- Infrastructure-as-code / Immutable infrastructure
- CI/CD pipeline design for hardware, OS, and app release management.
- Containerisation and container clustering.
- Elastic scalability
- Zero down-time deployment
- DR & BCP design and implementation
- Cloud migration
- BDD and requirements engineering
- Unit, system and load test automation
- Stub and harness development
- Destructive testing and chaos engineering
- UAT management
Achieving compliance with:
- PCI DSS
- Cloud Security Alliance framework
- ISO 27000-series standards
- Security as part of CI/CD
- Static vulnerability analysis
- Security policy development and implementation
Many of the legacy systems that operate today’s enterprise platforms are monolithic. And so, the challenge to adopting a modern microservices architecture ultimately requires redesigning monoliths into smaller, discrete services. Doing this in a wholesale, big-bang fashion is a massive undertaking and so the best approach is to start small, which begins with building an API in front of monolithic systems and then applying the strangler pattern over time to slowly deconstruct the monolith.
In order to produce products efficiently, you need a factory that works well. This means adopting Agile approaches like continuous integration, test automation and sprint- or Kanban-based development cycles. Toolchain selection to support the entire SDLC is also critical, with significant engineering required in environment provisioning, test infrastructure, test data management, code profiling, testing and deployment. Once this is addressed, the efficacy with which value-adding functionality can be produced is massively improved.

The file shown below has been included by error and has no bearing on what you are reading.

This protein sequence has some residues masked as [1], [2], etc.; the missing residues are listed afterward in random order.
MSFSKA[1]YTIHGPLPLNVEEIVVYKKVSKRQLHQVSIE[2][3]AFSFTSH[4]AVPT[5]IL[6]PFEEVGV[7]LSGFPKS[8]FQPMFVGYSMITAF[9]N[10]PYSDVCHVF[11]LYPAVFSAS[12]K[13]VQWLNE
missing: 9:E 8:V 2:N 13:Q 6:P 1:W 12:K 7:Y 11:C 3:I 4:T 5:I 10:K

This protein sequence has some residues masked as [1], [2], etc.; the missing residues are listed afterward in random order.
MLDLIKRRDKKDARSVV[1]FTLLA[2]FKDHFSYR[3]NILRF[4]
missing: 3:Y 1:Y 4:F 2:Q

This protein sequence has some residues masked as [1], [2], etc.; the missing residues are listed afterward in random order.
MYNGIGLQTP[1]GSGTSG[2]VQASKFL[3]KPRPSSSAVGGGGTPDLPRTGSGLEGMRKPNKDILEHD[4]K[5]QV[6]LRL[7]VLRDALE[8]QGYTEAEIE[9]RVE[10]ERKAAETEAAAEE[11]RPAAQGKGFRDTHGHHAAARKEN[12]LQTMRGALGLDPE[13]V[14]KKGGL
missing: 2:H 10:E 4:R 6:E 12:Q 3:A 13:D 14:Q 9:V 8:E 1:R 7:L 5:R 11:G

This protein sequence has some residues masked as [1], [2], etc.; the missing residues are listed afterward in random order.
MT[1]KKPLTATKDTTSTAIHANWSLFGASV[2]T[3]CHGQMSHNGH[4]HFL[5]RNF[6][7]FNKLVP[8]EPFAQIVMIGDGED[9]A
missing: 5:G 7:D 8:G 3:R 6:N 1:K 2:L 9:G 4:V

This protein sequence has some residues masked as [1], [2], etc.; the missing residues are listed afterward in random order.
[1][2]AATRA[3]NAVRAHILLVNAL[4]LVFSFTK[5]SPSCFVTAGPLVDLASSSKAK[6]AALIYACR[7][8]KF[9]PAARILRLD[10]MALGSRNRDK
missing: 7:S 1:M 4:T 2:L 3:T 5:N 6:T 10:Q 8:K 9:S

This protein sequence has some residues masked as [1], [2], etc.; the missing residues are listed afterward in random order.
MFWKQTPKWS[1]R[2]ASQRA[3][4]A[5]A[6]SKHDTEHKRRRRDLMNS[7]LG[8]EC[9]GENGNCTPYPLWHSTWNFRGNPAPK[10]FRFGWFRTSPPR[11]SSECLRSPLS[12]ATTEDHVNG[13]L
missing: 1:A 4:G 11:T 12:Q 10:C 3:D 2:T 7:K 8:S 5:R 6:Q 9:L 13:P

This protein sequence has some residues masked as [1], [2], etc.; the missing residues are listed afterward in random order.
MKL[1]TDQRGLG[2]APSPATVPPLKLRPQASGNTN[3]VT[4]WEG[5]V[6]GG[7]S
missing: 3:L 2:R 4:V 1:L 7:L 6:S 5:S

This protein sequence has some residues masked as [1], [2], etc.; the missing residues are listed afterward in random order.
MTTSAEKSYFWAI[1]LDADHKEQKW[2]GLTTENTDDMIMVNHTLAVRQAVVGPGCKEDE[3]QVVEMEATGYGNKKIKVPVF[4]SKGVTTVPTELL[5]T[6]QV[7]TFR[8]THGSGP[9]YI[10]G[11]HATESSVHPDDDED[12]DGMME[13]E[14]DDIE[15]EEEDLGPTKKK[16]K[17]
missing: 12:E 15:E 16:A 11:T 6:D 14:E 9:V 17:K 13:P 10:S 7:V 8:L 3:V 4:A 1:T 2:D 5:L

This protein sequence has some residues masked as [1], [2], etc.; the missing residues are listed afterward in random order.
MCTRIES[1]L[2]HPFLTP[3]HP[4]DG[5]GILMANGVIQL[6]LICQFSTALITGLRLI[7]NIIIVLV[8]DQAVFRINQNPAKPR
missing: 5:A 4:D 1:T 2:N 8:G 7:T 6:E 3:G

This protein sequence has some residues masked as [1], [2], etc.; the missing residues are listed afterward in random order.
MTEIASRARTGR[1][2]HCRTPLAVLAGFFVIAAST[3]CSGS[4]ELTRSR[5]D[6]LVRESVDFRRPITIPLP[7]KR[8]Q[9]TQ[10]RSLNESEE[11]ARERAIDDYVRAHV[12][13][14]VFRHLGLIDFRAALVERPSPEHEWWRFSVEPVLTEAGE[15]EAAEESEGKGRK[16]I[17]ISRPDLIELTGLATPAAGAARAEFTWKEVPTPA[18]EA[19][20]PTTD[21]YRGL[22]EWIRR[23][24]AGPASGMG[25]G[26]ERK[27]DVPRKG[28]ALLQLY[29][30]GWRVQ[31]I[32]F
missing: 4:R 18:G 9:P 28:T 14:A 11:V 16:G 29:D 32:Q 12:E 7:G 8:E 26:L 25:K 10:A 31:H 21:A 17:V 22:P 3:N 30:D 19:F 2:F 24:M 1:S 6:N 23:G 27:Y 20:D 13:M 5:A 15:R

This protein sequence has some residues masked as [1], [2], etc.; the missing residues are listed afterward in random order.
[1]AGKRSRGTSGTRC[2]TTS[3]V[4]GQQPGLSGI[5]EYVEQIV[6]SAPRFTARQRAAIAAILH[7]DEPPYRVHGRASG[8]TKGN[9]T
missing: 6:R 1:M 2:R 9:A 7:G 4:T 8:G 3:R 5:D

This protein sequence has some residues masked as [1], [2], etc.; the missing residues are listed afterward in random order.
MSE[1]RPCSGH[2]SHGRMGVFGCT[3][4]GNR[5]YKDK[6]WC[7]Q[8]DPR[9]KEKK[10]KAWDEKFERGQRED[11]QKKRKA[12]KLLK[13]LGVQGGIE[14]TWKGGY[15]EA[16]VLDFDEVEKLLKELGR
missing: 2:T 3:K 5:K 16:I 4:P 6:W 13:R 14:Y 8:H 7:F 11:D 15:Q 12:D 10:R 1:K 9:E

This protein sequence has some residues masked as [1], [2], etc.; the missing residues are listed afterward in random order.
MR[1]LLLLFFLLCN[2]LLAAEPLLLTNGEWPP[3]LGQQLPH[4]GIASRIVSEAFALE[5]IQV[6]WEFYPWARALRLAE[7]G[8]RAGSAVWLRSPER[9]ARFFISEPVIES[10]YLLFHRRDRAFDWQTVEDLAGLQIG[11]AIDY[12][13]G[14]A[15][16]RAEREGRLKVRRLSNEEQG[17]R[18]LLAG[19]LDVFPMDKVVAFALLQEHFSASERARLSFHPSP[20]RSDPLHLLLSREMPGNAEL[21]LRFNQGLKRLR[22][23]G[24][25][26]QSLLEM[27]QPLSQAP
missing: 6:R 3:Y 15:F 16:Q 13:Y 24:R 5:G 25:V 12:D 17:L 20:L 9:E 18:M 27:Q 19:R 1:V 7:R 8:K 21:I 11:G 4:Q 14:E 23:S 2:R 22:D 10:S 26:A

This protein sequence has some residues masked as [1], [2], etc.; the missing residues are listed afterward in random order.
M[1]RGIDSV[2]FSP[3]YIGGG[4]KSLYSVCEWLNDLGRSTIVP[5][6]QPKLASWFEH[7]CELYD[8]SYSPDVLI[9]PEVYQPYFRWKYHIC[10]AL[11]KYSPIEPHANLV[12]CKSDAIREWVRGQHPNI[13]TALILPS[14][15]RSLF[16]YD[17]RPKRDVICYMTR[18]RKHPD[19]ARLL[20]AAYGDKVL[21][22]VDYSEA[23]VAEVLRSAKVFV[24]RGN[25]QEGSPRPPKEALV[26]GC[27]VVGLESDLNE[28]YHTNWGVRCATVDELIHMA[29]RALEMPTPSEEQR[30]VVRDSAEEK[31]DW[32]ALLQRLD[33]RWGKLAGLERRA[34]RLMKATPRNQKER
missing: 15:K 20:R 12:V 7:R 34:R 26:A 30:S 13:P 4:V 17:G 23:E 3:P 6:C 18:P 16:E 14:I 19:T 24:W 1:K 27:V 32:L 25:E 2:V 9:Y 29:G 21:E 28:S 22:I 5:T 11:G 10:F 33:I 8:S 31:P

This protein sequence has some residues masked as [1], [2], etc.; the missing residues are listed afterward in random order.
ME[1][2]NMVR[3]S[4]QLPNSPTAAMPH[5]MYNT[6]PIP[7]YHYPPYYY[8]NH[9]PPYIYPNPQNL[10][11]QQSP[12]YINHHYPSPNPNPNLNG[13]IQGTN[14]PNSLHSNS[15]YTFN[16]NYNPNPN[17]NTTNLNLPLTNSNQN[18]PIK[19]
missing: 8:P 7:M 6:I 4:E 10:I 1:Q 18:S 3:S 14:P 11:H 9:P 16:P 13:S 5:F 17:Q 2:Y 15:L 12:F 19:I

In order to optimise the code factory, automation must be relentlessly pursued. This DevOps philosophy is central to achieving agility and, with legacy release environments, it can appear an insurmountable task. The approach here too, is to start small and begin to automate those aspects of the SDLC and its supporting infrastructure that give the biggest benefit in the shortest time. Tests are the obvious thing to automate and this should be actively pursued but, beyond that, the automation of environment provision, test data refreshes and deployment should all be addressed within a CI/CD pipeline, as well as infrastructure tasks like firewall configurations, DR invocation, and the like.
Bake in Security
Security should not be applied as an afterthought in production environments, but systematically baked into the SDLC and production process. By applying DevOps principles to security considerations, much of the more mundane security assurance work can be applied in an auditable fashion. Authentication, entitlement, encryption, static vulnerability scanning and OS patching, for example, should be part of the software lifecycle, rather than a production management BAU function.